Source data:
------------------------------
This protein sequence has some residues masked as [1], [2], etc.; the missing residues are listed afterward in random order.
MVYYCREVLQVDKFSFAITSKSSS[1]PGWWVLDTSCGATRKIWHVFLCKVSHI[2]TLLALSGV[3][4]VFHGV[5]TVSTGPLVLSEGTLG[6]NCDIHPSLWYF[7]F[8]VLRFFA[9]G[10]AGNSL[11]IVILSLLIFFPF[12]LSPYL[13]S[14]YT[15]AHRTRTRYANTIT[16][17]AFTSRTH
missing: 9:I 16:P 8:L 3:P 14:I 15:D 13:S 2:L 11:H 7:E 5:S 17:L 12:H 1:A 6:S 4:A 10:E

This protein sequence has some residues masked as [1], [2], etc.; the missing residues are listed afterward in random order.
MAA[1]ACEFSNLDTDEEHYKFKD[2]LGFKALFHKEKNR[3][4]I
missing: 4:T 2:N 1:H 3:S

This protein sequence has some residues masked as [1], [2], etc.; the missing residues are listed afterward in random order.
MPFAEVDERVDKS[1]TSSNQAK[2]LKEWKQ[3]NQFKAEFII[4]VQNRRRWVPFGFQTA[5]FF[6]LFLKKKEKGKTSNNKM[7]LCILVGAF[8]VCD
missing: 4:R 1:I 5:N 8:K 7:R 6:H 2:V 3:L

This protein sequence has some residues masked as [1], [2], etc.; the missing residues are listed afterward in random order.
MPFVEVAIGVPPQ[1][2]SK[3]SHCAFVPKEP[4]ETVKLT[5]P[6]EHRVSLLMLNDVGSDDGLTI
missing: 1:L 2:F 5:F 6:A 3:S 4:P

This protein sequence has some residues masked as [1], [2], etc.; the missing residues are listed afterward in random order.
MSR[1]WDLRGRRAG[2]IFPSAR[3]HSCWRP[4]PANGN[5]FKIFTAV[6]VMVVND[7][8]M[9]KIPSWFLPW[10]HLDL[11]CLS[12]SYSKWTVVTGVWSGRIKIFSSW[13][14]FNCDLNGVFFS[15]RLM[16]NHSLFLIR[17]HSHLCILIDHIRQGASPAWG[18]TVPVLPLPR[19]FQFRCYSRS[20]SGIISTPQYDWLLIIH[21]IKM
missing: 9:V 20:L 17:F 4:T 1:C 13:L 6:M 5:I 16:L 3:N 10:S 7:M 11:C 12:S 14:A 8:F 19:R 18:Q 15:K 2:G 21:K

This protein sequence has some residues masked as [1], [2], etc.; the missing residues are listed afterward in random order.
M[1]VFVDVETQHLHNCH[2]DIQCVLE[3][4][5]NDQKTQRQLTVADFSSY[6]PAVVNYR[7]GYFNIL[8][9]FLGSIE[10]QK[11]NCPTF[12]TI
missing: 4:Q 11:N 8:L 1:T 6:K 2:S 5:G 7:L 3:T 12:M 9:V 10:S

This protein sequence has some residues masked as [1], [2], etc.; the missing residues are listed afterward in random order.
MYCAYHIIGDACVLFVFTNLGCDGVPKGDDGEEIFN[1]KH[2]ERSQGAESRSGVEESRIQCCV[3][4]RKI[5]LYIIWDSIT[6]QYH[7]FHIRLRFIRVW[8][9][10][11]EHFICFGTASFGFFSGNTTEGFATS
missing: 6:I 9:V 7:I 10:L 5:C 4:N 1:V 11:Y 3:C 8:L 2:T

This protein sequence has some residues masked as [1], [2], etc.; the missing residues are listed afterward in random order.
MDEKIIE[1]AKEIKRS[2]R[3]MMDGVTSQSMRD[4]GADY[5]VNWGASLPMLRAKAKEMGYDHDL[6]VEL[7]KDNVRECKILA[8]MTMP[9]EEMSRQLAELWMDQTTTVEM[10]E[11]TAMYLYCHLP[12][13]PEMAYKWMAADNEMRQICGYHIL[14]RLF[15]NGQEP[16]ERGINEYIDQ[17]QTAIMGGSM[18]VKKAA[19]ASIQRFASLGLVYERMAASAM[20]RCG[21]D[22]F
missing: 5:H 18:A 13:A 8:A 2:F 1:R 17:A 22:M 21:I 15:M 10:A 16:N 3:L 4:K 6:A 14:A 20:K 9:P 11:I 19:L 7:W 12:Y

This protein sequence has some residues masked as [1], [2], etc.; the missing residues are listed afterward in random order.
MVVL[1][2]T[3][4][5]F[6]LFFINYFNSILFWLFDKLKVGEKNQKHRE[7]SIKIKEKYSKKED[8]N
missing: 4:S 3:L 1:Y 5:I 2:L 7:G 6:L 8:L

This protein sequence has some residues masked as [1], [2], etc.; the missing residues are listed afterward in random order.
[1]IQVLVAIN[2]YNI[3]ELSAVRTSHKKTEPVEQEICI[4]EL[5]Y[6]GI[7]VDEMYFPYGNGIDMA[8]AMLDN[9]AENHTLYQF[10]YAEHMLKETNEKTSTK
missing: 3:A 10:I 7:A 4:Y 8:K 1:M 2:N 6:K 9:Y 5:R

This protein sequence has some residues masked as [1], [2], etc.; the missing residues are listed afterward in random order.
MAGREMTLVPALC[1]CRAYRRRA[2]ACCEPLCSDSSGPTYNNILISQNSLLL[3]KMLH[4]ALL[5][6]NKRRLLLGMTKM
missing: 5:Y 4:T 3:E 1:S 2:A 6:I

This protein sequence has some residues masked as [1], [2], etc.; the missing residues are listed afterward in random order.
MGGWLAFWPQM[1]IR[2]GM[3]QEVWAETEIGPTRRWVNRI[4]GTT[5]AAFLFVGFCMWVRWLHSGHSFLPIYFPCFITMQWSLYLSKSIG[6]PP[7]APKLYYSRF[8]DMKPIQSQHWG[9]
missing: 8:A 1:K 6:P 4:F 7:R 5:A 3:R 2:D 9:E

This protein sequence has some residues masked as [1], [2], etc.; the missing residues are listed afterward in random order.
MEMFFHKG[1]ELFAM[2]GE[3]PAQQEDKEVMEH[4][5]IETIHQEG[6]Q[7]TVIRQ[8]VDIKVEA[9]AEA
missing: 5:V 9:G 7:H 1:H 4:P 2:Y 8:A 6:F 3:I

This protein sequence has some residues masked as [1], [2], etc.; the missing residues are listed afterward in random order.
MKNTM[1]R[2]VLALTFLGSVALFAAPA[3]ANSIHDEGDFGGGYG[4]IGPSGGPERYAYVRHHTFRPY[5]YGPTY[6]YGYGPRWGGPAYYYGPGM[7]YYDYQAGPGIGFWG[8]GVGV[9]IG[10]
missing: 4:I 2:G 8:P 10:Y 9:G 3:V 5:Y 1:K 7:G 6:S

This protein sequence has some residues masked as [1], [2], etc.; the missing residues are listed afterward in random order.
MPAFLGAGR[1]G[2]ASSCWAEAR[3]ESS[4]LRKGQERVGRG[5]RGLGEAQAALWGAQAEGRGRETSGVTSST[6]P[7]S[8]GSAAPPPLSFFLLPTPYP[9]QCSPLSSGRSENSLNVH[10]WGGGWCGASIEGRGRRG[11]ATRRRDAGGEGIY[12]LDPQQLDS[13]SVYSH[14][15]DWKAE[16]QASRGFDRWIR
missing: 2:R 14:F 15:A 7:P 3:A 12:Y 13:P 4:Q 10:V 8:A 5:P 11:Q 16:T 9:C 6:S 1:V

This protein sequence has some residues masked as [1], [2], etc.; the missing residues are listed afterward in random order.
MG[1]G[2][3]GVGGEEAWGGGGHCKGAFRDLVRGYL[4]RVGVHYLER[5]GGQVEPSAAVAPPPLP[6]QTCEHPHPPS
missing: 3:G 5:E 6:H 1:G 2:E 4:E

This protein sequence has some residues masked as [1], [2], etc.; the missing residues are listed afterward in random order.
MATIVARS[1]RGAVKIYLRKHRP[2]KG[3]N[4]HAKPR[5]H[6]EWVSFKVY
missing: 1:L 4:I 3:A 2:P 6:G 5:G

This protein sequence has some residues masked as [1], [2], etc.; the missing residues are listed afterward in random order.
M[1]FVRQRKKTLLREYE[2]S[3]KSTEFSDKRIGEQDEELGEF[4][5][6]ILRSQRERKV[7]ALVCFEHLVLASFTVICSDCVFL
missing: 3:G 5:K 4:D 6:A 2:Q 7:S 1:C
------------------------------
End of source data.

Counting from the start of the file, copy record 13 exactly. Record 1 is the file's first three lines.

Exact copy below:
This protein sequence has some residues masked as [1], [2], etc.; the missing residues are listed afterward in random order.
MEMFFHKG[1]ELFAM[2]GE[3]PAQQEDKEVMEH[4][5]IETIHQEG[6]Q[7]TVIRQ[8]VDIKVEA[9]AEA
missing: 5:V 9:G 7:H 1:H 4:P 2:Y 8:A 6:F 3:I